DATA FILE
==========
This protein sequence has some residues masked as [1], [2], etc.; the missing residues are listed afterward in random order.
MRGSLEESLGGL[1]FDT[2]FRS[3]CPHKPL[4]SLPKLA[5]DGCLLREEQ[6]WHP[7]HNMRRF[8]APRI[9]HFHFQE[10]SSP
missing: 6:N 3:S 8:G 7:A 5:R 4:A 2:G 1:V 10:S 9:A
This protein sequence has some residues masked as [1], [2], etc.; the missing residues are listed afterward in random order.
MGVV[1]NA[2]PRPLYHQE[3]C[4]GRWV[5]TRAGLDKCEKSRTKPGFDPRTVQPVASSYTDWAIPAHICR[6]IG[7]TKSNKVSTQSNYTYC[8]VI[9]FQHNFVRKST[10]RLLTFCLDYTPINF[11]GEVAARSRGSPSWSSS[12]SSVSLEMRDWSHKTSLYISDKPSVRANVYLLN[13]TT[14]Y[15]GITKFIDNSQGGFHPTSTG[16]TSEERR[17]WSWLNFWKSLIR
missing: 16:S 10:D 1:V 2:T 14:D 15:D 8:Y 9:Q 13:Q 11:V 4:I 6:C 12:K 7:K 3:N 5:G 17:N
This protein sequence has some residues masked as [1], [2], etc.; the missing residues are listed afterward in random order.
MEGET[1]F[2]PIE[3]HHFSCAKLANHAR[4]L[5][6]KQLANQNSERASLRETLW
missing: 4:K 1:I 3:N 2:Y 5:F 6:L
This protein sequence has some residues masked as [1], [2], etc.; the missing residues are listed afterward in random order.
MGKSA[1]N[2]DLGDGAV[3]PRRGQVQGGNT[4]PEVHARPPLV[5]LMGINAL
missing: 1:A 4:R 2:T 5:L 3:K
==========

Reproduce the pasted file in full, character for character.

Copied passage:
This protein sequence has some residues masked as [1], [2], etc.; the missing residues are listed afterward in random order.
MRGSLEESLGGL[1]FDT[2]FRS[3]CPHKPL[4]SLPKLA[5]DGCLLREEQ[6]WHP[7]HNMRRF[8]APRI[9]HFHFQE[10]SSP
missing: 6:N 3:S 8:G 7:A 5:R 4:A 2:G 1:V 10:S 9:A
This protein sequence has some residues masked as [1], [2], etc.; the missing residues are listed afterward in random order.
MGVV[1]NA[2]PRPLYHQE[3]C[4]GRWV[5]TRAGLDKCEKSRTKPGFDPRTVQPVASSYTDWAIPAHICR[6]IG[7]TKSNKVSTQSNYTYC[8]VI[9]FQHNFVRKST[10]RLLTFCLDYTPINF[11]GEVAARSRGSPSWSSS[12]SSVSLEMRDWSHKTSLYISDKPSVRANVYLLN[13]TT[14]Y[15]GITKFIDNSQGGFHPTSTG[16]TSEERR[17]WSWLNFWKSLIR
missing: 16:S 10:D 1:V 2:T 14:D 15:D 8:Y 9:Q 13:Q 11:V 4:I 6:C 12:K 7:K 3:N 5:G 17:N
This protein sequence has some residues masked as [1], [2], etc.; the missing residues are listed afterward in random order.
MEGET[1]F[2]PIE[3]HHFSCAKLANHAR[4]L[5][6]KQLANQNSERASLRETLW
missing: 4:K 1:I 3:N 2:Y 5:F 6:L
This protein sequence has some residues masked as [1], [2], etc.; the missing residues are listed afterward in random order.
MGKSA[1]N[2]DLGDGAV[3]PRRGQVQGGNT[4]PEVHARPPLV[5]LMGINAL
missing: 1:A 4:R 2:T 5:L 3:K